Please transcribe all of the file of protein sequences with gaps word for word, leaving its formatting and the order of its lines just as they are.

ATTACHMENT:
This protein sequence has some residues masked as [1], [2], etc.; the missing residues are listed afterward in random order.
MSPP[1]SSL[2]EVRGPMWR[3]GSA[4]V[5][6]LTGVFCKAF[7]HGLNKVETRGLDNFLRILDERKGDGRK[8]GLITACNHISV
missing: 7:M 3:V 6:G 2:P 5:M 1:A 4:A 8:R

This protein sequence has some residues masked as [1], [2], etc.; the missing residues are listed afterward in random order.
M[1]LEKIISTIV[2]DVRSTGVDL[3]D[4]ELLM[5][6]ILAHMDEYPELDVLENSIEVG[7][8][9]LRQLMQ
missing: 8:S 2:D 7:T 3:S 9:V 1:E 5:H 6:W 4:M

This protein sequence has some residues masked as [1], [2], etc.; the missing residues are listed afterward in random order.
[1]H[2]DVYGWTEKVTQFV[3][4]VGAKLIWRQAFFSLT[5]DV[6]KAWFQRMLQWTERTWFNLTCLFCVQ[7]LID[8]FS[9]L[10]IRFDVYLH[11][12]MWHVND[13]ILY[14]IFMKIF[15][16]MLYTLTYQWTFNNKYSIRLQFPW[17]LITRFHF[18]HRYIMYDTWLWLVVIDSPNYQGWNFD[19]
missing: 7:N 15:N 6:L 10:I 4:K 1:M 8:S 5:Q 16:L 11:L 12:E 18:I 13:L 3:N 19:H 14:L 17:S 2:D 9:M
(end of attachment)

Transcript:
This protein sequence has some residues masked as [1], [2], etc.; the missing residues are listed afterward in random order.
MSPP[1]SSL[2]EVRGPMWR[3]GSA[4]V[5][6]LTGVFCKAF[7]HGLNKVETRGLDNFLRILDERKGDGRK[8]GLITACNHISV
missing: 7:M 3:V 6:G 2:P 5:M 1:A 4:A 8:R

This protein sequence has some residues masked as [1], [2], etc.; the missing residues are listed afterward in random order.
M[1]LEKIISTIV[2]DVRSTGVDL[3]D[4]ELLM[5][6]ILAHMDEYPELDVLENSIEVG[7][8][9]LRQLMQ
missing: 8:S 2:D 7:T 3:S 9:V 1:E 5:H 6:W 4:M

This protein sequence has some residues masked as [1], [2], etc.; the missing residues are listed afterward in random order.
[1]H[2]DVYGWTEKVTQFV[3][4]VGAKLIWRQAFFSLT[5]DV[6]KAWFQRMLQWTERTWFNLTCLFCVQ[7]LID[8]FS[9]L[10]IRFDVYLH[11][12]MWHVND[13]ILY[14]IFMKIF[15][16]MLYTLTYQWTFNNKYSIRLQFPW[17]LITRFHF[18]HRYIMYDTWLWLVVIDSPNYQGWNFD[19]
missing: 7:N 15:N 6:L 10:I 4:K 1:M 8:S 5:Q 16:L 11:L 12:E 18:I 13:L 3:N 19:H 14:L 17:S 2:D 9:M